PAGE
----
One of the biggest stumbling-blocks cited for VP8 so far has been the lack of any mobile optimisations - specifically hardware acceleration in smartphones or tablets, necessary to avoid battery-sapping processing for VP8 video done in software.

But with what surely cannot be coincidental timing, Google has announced that its new LG-made Nexus 5 phone comes with - drum roll - hardware encoding/decoding for VP8.

According to this chart, it's a native feature of the chipset in the Nexus 5, which is based around a spanking-new 2.3GHz Qualcomm Snapdragon 800 as a CPU, and Adreno 330 GPU. This marks the first time that Qualcomm has appeared as clear enabler of WebRTC & VP8, as far as I'm aware.

The chart also points out that as well as the Snapdragon 800, there are also VP8-supporting chips that do encoding & decoding from nVidia, ST-Ericsson and Rockchip. But given its share of high-end phone chips, I've long believed that Qualcomm is something of a potential "kingmaker" when it comes to codecs and, ultimately, the ways in which WebRTC will manifest on mobile. If this is what it seems, then it is highly significant.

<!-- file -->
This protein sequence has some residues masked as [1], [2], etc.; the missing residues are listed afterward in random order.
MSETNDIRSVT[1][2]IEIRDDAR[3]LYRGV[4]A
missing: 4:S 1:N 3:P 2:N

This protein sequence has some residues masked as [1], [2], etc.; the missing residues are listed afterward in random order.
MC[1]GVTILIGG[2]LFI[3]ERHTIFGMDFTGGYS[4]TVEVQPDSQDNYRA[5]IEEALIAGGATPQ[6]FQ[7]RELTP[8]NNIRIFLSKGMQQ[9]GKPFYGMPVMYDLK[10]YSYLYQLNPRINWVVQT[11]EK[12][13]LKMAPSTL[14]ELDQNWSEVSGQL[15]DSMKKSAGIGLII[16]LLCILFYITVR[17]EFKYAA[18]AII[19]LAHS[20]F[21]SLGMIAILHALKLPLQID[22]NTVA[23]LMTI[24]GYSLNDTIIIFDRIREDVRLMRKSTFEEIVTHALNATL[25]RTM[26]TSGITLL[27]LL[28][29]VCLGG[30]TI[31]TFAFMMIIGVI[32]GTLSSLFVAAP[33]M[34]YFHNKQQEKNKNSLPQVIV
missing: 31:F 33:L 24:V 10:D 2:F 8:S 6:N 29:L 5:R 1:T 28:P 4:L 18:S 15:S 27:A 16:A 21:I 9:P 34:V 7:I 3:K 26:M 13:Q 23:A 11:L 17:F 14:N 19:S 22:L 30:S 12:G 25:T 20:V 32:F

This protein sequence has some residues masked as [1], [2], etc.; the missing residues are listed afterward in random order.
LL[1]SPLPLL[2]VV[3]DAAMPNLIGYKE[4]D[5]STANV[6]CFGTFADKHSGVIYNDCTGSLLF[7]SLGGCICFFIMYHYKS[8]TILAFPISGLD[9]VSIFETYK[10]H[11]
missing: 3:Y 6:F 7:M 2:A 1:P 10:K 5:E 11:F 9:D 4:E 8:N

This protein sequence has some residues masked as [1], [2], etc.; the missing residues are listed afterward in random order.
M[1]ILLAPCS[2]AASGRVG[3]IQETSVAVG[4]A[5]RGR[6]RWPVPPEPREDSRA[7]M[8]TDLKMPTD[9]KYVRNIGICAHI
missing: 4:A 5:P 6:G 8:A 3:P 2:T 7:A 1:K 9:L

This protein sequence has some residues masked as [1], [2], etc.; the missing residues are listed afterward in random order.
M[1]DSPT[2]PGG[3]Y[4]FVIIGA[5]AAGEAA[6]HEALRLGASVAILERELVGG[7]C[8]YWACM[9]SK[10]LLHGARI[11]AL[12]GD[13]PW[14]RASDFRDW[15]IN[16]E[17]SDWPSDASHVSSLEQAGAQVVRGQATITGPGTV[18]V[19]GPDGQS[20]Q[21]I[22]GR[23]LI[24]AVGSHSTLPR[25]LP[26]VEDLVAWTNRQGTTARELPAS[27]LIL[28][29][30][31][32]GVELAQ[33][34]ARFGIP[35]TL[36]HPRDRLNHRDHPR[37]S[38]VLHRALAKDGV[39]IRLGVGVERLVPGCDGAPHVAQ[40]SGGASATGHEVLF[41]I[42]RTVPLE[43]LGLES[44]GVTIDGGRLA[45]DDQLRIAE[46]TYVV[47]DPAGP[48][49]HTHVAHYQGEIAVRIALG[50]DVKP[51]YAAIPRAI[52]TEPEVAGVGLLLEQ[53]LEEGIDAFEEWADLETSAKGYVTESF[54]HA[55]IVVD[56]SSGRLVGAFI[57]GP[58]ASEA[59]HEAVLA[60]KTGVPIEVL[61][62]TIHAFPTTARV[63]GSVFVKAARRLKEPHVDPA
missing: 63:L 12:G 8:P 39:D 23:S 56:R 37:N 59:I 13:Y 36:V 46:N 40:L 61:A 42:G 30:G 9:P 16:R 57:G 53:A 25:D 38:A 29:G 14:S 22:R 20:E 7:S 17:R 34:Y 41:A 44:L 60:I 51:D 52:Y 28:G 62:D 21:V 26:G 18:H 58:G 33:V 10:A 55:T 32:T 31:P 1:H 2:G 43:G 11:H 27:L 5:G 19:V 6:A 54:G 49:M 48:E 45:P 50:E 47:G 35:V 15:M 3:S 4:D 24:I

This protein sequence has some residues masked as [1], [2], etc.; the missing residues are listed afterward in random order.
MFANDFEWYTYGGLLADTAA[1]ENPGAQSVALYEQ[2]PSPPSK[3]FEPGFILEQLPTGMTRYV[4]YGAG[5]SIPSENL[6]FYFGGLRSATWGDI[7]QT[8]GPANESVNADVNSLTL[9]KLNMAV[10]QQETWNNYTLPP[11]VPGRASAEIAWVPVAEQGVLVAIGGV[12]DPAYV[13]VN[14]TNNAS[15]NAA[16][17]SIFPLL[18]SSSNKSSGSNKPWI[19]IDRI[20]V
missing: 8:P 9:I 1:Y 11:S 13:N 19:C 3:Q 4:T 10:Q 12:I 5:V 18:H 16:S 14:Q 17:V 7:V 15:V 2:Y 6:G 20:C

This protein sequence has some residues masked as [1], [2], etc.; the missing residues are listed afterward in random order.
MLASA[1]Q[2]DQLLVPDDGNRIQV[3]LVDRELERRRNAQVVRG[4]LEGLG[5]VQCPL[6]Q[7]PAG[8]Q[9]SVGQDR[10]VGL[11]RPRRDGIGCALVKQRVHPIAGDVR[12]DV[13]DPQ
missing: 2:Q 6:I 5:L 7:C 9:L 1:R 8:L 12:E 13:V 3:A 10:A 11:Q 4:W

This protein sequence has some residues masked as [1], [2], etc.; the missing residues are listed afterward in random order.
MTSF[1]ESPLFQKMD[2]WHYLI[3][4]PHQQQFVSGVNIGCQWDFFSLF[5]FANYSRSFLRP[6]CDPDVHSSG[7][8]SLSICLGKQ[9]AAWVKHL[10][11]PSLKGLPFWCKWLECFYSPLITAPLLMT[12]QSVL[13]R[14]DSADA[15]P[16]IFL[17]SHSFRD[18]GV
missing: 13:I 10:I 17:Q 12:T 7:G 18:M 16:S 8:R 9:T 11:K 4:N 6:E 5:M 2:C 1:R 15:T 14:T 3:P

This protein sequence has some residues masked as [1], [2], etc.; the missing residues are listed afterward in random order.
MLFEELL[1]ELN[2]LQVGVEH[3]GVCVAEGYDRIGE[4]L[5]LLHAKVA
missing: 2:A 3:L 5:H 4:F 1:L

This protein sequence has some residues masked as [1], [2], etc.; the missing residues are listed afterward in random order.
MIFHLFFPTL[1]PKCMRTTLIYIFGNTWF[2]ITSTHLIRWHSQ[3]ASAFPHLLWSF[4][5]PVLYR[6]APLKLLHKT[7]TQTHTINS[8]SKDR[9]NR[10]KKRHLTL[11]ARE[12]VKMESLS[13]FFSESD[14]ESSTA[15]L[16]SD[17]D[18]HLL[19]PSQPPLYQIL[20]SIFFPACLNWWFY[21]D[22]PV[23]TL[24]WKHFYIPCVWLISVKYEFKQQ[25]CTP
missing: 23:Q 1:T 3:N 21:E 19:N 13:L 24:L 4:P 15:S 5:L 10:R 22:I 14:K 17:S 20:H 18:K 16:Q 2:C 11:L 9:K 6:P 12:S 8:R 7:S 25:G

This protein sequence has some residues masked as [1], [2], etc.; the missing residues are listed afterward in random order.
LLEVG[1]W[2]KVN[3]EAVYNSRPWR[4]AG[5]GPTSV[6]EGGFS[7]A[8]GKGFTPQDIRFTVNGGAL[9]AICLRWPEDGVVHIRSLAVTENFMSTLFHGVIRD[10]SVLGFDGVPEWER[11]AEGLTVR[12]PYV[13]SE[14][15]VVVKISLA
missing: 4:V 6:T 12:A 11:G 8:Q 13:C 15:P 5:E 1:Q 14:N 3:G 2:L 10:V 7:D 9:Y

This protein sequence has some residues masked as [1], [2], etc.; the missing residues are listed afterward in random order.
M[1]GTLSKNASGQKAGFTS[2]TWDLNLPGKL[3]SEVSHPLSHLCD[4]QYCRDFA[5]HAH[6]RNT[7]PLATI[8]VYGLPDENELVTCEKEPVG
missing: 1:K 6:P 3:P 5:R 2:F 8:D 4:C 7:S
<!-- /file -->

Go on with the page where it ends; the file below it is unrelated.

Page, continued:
Other phones/tablets announced with the 800 include:
- Samsung W2014 dual-screen flip phone
- Samsung Note 12.2 tablet
- Samsung Galaxy S4 LTE+
- Sony Experia Z1S
- Asus Padfone Infinity

Overall, it looks like the usual mantra of "phones only support H.264" is now obsolete - especially as Apple is pretty stingy with providing access to its video acceleration APIs anyway.

Monday, November 04, 2013

WebRTC codecs & Cisco open-sourcing H.264

It's gearing up to be a busy week in WebRTC-land. In particular there's the 88th IETF meeting in Vancouver, and up for discussion and hopefully finalisation is the thorny issue of WebRTC mandatory video codec(s), with the main candidates being H.264 and VP8 this time around, but with H.265 and VP9 hoving into view in the near future as well.

Quite a lot has already been written on this topic, including by me in the October 2013 report update which has recently gone out to subscription clients, plus numerous other blogs and pundits, such as the guys at WebRTChacks who came out with a great post listing the various options last week.